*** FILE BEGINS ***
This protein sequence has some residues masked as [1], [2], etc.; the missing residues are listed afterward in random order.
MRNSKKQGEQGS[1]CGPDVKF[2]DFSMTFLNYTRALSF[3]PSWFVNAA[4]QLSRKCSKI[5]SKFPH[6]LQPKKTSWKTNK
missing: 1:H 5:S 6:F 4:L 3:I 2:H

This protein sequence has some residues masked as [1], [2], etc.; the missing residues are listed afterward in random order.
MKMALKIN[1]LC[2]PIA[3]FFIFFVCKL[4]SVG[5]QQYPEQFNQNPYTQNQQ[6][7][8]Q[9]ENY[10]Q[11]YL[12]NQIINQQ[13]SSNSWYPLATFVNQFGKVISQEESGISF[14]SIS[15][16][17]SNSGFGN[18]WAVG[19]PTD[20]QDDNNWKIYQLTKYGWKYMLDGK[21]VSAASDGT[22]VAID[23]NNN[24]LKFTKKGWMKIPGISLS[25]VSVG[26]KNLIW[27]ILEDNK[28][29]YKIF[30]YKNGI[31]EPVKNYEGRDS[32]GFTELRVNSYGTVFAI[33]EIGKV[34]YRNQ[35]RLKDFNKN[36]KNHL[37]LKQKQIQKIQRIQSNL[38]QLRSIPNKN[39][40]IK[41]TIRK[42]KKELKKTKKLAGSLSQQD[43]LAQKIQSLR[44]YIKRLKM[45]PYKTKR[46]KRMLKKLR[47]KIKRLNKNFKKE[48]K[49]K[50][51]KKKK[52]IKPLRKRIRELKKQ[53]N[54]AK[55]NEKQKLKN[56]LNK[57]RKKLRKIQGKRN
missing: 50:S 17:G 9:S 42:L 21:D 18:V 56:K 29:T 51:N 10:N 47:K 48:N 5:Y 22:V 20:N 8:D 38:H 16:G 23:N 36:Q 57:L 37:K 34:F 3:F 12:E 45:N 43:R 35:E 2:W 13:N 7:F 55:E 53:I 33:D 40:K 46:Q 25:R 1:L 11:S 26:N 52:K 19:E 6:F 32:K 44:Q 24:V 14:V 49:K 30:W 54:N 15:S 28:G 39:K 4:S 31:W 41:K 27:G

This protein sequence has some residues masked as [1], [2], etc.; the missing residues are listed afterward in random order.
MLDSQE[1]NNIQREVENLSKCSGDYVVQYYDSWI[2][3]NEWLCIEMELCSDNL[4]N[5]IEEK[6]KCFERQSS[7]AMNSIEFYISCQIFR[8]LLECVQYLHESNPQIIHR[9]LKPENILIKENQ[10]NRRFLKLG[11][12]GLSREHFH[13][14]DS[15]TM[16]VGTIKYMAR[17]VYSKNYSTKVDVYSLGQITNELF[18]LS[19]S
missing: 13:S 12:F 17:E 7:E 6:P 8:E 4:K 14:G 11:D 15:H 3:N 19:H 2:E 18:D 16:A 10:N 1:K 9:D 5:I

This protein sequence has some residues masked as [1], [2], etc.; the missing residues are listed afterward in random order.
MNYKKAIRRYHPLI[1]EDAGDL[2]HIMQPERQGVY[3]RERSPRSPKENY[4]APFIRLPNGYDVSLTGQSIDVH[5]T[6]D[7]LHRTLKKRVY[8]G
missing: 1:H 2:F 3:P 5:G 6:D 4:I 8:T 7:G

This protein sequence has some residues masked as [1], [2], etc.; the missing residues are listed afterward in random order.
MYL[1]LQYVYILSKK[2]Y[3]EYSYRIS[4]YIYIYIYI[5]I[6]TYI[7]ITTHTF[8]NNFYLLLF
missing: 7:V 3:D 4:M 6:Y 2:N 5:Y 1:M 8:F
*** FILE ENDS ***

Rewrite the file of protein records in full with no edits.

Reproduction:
This protein sequence has some residues masked as [1], [2], etc.; the missing residues are listed afterward in random order.
MRNSKKQGEQGS[1]CGPDVKF[2]DFSMTFLNYTRALSF[3]PSWFVNAA[4]QLSRKCSKI[5]SKFPH[6]LQPKKTSWKTNK
missing: 1:H 5:S 6:F 4:L 3:I 2:H

This protein sequence has some residues masked as [1], [2], etc.; the missing residues are listed afterward in random order.
MKMALKIN[1]LC[2]PIA[3]FFIFFVCKL[4]SVG[5]QQYPEQFNQNPYTQNQQ[6][7][8]Q[9]ENY[10]Q[11]YL[12]NQIINQQ[13]SSNSWYPLATFVNQFGKVISQEESGISF[14]SIS[15][16][17]SNSGFGN[18]WAVG[19]PTD[20]QDDNNWKIYQLTKYGWKYMLDGK[21]VSAASDGT[22]VAID[23]NNN[24]LKFTKKGWMKIPGISLS[25]VSVG[26]KNLIW[27]ILEDNK[28][29]YKIF[30]YKNGI[31]EPVKNYEGRDS[32]GFTELRVNSYGTVFAI[33]EIGKV[34]YRNQ[35]RLKDFNKN[36]KNHL[37]LKQKQIQKIQRIQSNL[38]QLRSIPNKN[39][40]IK[41]TIRK[42]KKELKKTKKLAGSLSQQD[43]LAQKIQSLR[44]YIKRLKM[45]PYKTKR[46]KRMLKKLR[47]KIKRLNKNFKKE[48]K[49]K[50][51]KKKK[52]IKPLRKRIRELKKQ[53]N[54]AK[55]NEKQKLKN[56]LNK[57]RKKLRKIQGKRN
missing: 50:S 17:G 9:S 42:L 21:D 18:V 56:K 29:T 51:N 10:N 47:K 48:N 5:Y 22:V 20:N 8:D 38:H 16:G 23:N 36:Q 57:L 37:K 34:F 3:F 12:E 45:N 43:R 35:E 2:W 13:N 7:F 55:E 53:I 33:D 40:K 46:Q 25:R 1:L 11:S 26:N 52:K 19:E 6:F 32:K 44:Q 24:V 14:V 49:K 30:W 54:N 15:S 28:G 39:K 4:S 31:W 41:K 27:G

This protein sequence has some residues masked as [1], [2], etc.; the missing residues are listed afterward in random order.
MLDSQE[1]NNIQREVENLSKCSGDYVVQYYDSWI[2][3]NEWLCIEMELCSDNL[4]N[5]IEEK[6]KCFERQSS[7]AMNSIEFYISCQIFR[8]LLECVQYLHESNPQIIHR[9]LKPENILIKENQ[10]NRRFLKLG[11][12]GLSREHFH[13][14]DS[15]TM[16]VGTIKYMAR[17]VYSKNYSTKVDVYSLGQITNELF[18]LS[19]S
missing: 13:S 12:F 17:E 7:E 6:P 8:E 4:K 14:G 11:D 15:H 3:N 19:H 2:E 18:D 16:A 10:N 1:K 9:D 5:I

This protein sequence has some residues masked as [1], [2], etc.; the missing residues are listed afterward in random order.
MNYKKAIRRYHPLI[1]EDAGDL[2]HIMQPERQGVY[3]RERSPRSPKENY[4]APFIRLPNGYDVSLTGQSIDVH[5]T[6]D[7]LHRTLKKRVY[8]G
missing: 1:H 2:F 3:P 5:G 6:D 4:I 8:T 7:G

This protein sequence has some residues masked as [1], [2], etc.; the missing residues are listed afterward in random order.
MYL[1]LQYVYILSKK[2]Y[3]EYSYRIS[4]YIYIYIYI[5]I[6]TYI[7]ITTHTF[8]NNFYLLLF
missing: 7:V 3:D 4:M 6:Y 2:N 5:Y 1:M 8:F